Lunar Reconnaissance Orbiter continues its mission at the Moon in a quasi-stable elliptical orbit (30 by 200 kilometers, with a periapsis over the south pole). Noah Petro reported to the Lunar Exploration Analysis Group in October that the mission can expect to last about 8 years in this orbit, barring unforeseen problems. The longer it lasts, the more chances it will have to discover new impact craters on the Moon, and the more opportunities it will have to observe lunar crashes, landings, and roves.
With the exception of Curiosity, it's a venerable fleet of spacecraft operating at Mars. Odyssey has been there for 12 years, Opportunity and Mars Express for 10, and Mars Reconnaissance Orbiter for 8. Because of their age, I'm concerned about them all. Every day of operations we get from those four is a gift.
Odyssey and Mars Express have had the most serious problems, but continue to do great imaging and (in the case of Odyssey) valuable relay work. Mars Express' mission is extended through 2016.
Mars Reconnaissance Orbiter has developed a spectacular routine of wider-field imaging with its Context Camera with rapid followup of any new features with high-resolution HiRISE images, so I hope to see more new discoveries of fresh impact craters, possible water-carved features, moving sand dunes, and other geomorphology that shows Mars to be an active planet.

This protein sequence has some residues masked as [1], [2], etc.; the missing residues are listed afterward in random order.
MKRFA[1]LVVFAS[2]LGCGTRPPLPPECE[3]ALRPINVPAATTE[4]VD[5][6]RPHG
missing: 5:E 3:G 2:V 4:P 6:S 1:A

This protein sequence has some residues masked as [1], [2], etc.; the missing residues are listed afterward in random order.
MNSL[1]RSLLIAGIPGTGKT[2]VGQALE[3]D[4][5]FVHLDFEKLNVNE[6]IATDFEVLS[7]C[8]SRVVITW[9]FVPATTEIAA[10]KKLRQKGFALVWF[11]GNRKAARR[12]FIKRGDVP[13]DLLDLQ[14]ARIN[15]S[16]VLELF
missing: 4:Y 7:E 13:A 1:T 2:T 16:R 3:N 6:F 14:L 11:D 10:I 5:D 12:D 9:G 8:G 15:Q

It will be winter for Opportunity through 2014, so the rover's activities will be limited by low power. However, they have found themselves a nice north-facing slope to tilt the solar panels at the winter Sun, so they shouldn't have to park for long stretches; they'll make brief journeys from one north-facing "lily pad" to another, exploring Murray Ridge.
For Curiosity, the directive is to drive, drive, drive. By the summer of 2014 the rover should be approaching the Murray Buttes, a gap between the basalt sand dunes that will allow them passage to the clay-bearing rocks they landed in Gale crater to explore. Between now and then, my prediction is that they'll stop one other place to do some drilling, in order to give the Chemin and SAM instruments something to chew on along the way. That may happen relatively soon. Barring difficulties, the end of 2014 should see a major shift in the style of the Curiosity mission from a "cruise"-like phase where the travel is more important, to a "survey"-like phase where they perform a geologic traverse along the rocks exposed at the base of Mount Sharp. However, I don't predict that we'll see any significant mountain climbing in 2014. Take all these predictions with a grain of salt, though. Mars exploration is nothing if not surprising!